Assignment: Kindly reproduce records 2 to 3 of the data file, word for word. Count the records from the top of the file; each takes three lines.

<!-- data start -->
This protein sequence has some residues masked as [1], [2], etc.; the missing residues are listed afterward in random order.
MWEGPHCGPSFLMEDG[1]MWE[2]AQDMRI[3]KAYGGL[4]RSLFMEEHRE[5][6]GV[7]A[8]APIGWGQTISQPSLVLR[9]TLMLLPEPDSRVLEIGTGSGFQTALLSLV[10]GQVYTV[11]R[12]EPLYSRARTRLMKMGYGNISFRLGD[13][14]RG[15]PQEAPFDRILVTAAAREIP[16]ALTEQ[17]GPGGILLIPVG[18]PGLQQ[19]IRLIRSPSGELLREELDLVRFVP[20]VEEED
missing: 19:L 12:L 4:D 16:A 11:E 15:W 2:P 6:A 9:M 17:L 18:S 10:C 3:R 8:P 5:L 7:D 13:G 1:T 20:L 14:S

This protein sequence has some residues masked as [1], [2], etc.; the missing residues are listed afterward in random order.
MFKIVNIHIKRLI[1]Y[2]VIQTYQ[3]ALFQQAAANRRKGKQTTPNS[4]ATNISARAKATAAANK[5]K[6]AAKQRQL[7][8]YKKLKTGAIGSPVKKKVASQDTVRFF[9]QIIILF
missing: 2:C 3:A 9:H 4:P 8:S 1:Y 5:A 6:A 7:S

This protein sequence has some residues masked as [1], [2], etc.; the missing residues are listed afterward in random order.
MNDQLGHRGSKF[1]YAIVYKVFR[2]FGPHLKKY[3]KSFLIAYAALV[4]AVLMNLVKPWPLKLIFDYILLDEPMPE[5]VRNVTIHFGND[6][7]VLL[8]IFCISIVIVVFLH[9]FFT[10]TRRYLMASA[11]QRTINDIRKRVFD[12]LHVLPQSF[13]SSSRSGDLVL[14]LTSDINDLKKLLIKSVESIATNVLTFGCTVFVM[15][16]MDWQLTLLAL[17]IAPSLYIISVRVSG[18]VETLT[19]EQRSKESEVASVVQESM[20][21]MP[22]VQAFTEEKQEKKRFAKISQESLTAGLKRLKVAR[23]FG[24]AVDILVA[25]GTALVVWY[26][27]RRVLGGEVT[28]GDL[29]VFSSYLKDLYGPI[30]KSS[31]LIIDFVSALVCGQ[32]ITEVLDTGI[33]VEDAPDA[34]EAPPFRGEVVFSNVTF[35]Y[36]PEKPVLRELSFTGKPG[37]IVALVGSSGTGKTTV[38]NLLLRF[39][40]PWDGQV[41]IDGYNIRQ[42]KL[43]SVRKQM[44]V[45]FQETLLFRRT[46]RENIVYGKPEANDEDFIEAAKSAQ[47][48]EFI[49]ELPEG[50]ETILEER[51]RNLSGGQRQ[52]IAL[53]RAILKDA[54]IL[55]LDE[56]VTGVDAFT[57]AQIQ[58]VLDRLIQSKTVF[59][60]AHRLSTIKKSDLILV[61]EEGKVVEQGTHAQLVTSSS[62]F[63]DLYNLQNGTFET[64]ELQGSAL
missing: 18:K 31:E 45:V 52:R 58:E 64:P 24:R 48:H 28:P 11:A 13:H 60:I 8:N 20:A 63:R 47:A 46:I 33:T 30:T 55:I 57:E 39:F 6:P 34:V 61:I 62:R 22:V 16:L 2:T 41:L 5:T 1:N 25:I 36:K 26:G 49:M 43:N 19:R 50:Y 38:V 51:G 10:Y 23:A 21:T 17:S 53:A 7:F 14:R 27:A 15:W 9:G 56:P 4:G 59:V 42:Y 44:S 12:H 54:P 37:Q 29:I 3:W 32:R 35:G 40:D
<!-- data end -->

This protein sequence has some residues masked as [1], [2], etc.; the missing residues are listed afterward in random order.
MFKIVNIHIKRLI[1]Y[2]VIQTYQ[3]ALFQQAAANRRKGKQTTPNS[4]ATNISARAKATAAANK[5]K[6]AAKQRQL[7][8]YKKLKTGAIGSPVKKKVASQDTVRFF[9]QIIILF
missing: 2:C 3:A 9:H 4:P 8:S 1:Y 5:A 6:A 7:S

This protein sequence has some residues masked as [1], [2], etc.; the missing residues are listed afterward in random order.
MNDQLGHRGSKF[1]YAIVYKVFR[2]FGPHLKKY[3]KSFLIAYAALV[4]AVLMNLVKPWPLKLIFDYILLDEPMPE[5]VRNVTIHFGND[6][7]VLL[8]IFCISIVIVVFLH[9]FFT[10]TRRYLMASA[11]QRTINDIRKRVFD[12]LHVLPQSF[13]SSSRSGDLVL[14]LTSDINDLKKLLIKSVESIATNVLTFGCTVFVM[15][16]MDWQLTLLAL[17]IAPSLYIISVRVSG[18]VETLT[19]EQRSKESEVASVVQESM[20][21]MP[22]VQAFTEEKQEKKRFAKISQESLTAGLKRLKVAR[23]FG[24]AVDILVA[25]GTALVVWY[26][27]RRVLGGEVT[28]GDL[29]VFSSYLKDLYGPI[30]KSS[31]LIIDFVSALVCGQ[32]ITEVLDTGI[33]VEDAPDA[34]EAPPFRGEVVFSNVTF[35]Y[36]PEKPVLRELSFTGKPG[37]IVALVGSSGTGKTTV[38]NLLLRF[39][40]PWDGQV[41]IDGYNIRQ[42]KL[43]SVRKQM[44]V[45]FQETLLFRRT[46]RENIVYGKPEANDEDFIEAAKSAQ[47][48]EFI[49]ELPEG[50]ETILEER[51]RNLSGGQRQ[52]IAL[53]RAILKDA[54]IL[55]LDE[56]VTGVDAFT[57]AQIQ[58]VLDRLIQSKTVF[59][60]AHRLSTIKKSDLILV[61]EEGKVVEQGTHAQLVTSSS[62]F[63]DLYNLQNGTFET[64]ELQGSAL
missing: 18:K 31:E 45:V 52:R 58:E 64:P 24:R 48:H 28:P 11:A 13:H 60:I 8:N 20:A 63:R 47:A 46:I 33:T 30:T 55:I 57:E 39:F 6:P 34:V 61:I 62:R 22:V 16:L 2:T 41:L 5:T 1:N 25:I 36:K 26:G 49:M 43:N 19:R 50:Y 38:V 51:G 10:Y 23:A 21:T 17:S 53:A 7:F 14:R 27:A 15:W 9:G 56:P 4:G 59:V 42:Y 44:S 12:H 54:P 37:Q 29:I 3:W 32:R 35:G 40:D